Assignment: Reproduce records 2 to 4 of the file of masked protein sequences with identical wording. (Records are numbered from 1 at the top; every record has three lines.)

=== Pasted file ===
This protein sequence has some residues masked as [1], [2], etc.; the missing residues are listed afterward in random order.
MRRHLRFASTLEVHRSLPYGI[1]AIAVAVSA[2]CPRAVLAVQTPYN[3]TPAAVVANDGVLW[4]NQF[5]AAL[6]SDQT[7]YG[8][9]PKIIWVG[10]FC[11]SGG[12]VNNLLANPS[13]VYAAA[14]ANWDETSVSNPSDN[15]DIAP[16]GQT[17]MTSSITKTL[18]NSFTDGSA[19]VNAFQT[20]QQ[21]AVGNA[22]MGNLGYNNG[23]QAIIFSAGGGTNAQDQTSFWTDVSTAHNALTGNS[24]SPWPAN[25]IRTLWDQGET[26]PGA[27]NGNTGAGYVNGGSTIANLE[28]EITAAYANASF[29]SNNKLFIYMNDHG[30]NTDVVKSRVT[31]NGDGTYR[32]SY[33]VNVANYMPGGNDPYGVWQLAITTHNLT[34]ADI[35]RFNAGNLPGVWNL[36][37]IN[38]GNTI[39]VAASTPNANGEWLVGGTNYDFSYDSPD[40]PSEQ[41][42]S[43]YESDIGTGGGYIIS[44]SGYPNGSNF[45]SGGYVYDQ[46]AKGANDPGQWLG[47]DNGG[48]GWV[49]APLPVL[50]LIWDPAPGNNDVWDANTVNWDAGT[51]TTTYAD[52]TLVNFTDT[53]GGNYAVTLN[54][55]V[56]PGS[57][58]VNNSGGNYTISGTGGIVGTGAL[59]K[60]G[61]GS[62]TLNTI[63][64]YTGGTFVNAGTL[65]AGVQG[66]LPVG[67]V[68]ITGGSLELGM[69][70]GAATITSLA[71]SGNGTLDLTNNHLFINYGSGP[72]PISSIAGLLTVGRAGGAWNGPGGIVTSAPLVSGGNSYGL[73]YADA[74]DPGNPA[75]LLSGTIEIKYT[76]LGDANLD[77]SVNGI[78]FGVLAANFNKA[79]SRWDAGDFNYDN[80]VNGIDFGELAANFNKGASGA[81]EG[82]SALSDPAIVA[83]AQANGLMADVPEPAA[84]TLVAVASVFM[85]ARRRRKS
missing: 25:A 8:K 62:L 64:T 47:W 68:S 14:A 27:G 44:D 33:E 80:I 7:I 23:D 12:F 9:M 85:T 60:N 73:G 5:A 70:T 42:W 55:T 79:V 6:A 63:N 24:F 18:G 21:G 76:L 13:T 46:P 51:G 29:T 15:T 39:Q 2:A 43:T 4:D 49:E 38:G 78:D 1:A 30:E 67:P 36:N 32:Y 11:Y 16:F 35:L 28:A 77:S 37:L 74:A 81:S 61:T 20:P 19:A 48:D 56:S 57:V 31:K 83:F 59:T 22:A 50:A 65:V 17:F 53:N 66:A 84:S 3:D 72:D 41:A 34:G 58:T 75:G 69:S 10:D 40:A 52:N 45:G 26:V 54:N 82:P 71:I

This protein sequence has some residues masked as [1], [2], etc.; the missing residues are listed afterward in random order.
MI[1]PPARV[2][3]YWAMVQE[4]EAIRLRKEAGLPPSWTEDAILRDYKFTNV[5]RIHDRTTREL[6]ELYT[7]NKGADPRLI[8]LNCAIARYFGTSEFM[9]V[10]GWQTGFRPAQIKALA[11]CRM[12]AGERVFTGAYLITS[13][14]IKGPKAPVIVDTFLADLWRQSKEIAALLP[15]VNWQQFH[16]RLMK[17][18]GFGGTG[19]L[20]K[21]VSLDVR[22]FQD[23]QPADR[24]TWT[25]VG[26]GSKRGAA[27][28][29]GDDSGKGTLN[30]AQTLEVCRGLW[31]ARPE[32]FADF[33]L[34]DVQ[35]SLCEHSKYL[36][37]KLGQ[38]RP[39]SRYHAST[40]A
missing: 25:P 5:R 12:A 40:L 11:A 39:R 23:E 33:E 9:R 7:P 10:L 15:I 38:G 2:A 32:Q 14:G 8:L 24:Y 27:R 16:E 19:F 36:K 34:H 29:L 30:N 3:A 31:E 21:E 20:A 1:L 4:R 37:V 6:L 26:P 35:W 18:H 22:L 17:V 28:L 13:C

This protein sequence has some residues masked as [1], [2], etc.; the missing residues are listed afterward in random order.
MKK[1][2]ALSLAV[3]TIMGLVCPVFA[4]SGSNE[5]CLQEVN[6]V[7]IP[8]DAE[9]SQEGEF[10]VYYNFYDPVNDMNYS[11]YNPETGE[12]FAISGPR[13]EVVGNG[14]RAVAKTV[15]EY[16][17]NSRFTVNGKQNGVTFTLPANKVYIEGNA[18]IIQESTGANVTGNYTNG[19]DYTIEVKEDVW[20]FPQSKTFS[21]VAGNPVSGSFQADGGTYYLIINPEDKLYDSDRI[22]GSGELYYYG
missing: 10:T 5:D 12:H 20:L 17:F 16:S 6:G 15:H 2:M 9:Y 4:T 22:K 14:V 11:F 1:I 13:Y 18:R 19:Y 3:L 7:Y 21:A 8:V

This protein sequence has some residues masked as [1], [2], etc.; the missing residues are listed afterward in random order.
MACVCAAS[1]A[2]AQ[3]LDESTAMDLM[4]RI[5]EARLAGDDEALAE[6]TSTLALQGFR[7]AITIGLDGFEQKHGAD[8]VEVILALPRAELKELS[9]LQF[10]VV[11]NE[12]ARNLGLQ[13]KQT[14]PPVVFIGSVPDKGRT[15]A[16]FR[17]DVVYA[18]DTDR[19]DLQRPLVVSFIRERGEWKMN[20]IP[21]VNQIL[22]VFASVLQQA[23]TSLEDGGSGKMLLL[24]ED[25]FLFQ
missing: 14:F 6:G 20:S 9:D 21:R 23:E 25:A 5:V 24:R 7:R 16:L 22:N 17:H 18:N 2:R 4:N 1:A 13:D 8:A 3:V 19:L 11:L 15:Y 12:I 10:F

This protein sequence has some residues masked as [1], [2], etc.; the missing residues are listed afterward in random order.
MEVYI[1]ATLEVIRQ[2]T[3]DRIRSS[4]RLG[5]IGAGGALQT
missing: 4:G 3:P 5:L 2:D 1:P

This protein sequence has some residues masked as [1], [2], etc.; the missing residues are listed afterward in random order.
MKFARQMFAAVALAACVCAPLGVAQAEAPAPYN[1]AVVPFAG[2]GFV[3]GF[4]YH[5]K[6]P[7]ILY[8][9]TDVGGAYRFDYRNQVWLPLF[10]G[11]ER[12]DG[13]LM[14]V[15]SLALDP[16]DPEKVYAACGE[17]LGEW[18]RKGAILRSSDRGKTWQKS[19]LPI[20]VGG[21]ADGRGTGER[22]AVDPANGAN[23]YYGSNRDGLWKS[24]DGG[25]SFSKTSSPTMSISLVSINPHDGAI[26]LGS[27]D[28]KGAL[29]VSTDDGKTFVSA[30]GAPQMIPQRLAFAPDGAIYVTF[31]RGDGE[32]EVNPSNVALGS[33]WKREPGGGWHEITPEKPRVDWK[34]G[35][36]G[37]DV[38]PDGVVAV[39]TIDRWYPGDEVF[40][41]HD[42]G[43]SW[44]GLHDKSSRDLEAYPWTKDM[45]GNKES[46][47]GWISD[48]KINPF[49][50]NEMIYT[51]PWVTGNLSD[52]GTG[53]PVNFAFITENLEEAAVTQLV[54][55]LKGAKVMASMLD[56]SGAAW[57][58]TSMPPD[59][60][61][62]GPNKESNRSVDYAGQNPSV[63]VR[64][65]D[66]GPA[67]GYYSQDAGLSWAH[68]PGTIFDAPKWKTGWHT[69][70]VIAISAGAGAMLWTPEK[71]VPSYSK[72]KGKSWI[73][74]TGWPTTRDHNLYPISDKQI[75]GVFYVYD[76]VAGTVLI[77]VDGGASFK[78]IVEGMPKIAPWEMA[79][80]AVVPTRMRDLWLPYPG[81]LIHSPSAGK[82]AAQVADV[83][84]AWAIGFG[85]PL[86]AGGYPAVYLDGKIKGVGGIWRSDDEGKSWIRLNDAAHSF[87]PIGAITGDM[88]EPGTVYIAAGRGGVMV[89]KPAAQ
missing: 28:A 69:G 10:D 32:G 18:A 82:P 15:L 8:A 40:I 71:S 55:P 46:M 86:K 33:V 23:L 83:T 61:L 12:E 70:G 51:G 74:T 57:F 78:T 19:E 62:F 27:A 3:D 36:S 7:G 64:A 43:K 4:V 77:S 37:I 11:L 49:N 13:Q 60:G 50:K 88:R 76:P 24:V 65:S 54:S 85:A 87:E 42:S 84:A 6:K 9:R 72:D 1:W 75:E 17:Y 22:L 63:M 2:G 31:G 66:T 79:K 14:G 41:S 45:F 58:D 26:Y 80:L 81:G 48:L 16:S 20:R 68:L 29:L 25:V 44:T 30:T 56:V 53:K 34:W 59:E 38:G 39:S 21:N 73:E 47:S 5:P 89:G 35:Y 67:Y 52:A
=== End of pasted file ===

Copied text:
This protein sequence has some residues masked as [1], [2], etc.; the missing residues are listed afterward in random order.
MI[1]PPARV[2][3]YWAMVQE[4]EAIRLRKEAGLPPSWTEDAILRDYKFTNV[5]RIHDRTTREL[6]ELYT[7]NKGADPRLI[8]LNCAIARYFGTSEFM[9]V[10]GWQTGFRPAQIKALA[11]CRM[12]AGERVFTGAYLITS[13][14]IKGPKAPVIVDTFLADLWRQSKEIAALLP[15]VNWQQFH[16]RLMK[17][18]GFGGTG[19]L[20]K[21]VSLDVR[22]FQD[23]QPADR[24]TWT[25]VG[26]GSKRGAA[27][28][29]GDDSGKGTLN[30]AQTLEVCRGLW[31]ARPE[32]FADF[33]L[34]DVQ[35]SLCEHSKYL[36][37]KLGQ[38]RP[39]SRYHAST[40]A
missing: 25:P 5:R 12:A 40:L 11:A 39:R 23:E 33:E 9:R 7:P 10:L 15:I 38:G 2:A 32:Q 14:G 8:L 24:Y 27:R 16:E 19:F 36:K 34:H 29:L 30:N 3:A 31:E 21:E 20:A 1:L 4:R 37:V 6:L 26:P 35:W 18:H 22:L 17:V 28:L 13:C

This protein sequence has some residues masked as [1], [2], etc.; the missing residues are listed afterward in random order.
MKK[1][2]ALSLAV[3]TIMGLVCPVFA[4]SGSNE[5]CLQEVN[6]V[7]IP[8]DAE[9]SQEGEF[10]VYYNFYDPVNDMNYS[11]YNPETGE[12]FAISGPR[13]EVVGNG[14]RAVAKTV[15]EY[16][17]NSRFTVNGKQNGVTFTLPANKVYIEGNA[18]IIQESTGANVTGNYTNG[19]DYTIEVKEDVW[20]FPQSKTFS[21]VAGNPVSGSFQADGGTYYLIINPEDKLYDSDRI[22]GSGELYYYG
missing: 10:T 5:D 12:H 20:L 17:F 16:S 6:G 15:H 2:M 9:Y 4:T 22:K 14:V 11:F 1:I 13:Y 18:R 19:Y 3:L 7:Y 21:A 8:V

This protein sequence has some residues masked as [1], [2], etc.; the missing residues are listed afterward in random order.
MACVCAAS[1]A[2]AQ[3]LDESTAMDLM[4]RI[5]EARLAGDDEALAE[6]TSTLALQGFR[7]AITIGLDGFEQKHGAD[8]VEVILALPRAELKELS[9]LQF[10]VV[11]NE[12]ARNLGLQ[13]KQT[14]PPVVFIGSVPDKGRT[15]A[16]FR[17]DVVYA[18]DTDR[19]DLQRPLVVSFIRERGEWKMN[20]IP[21]VNQIL[22]VFASVLQQA[23]TSLEDGGSGKMLLL[24]ED[25]FLFQ
missing: 14:F 6:G 20:S 9:D 21:R 23:E 25:A 5:V 24:R 7:R 16:L 22:N 17:H 18:N 2:R 4:N 1:A 13:D 8:A 3:V 19:L 11:L 15:Y 12:I 10:F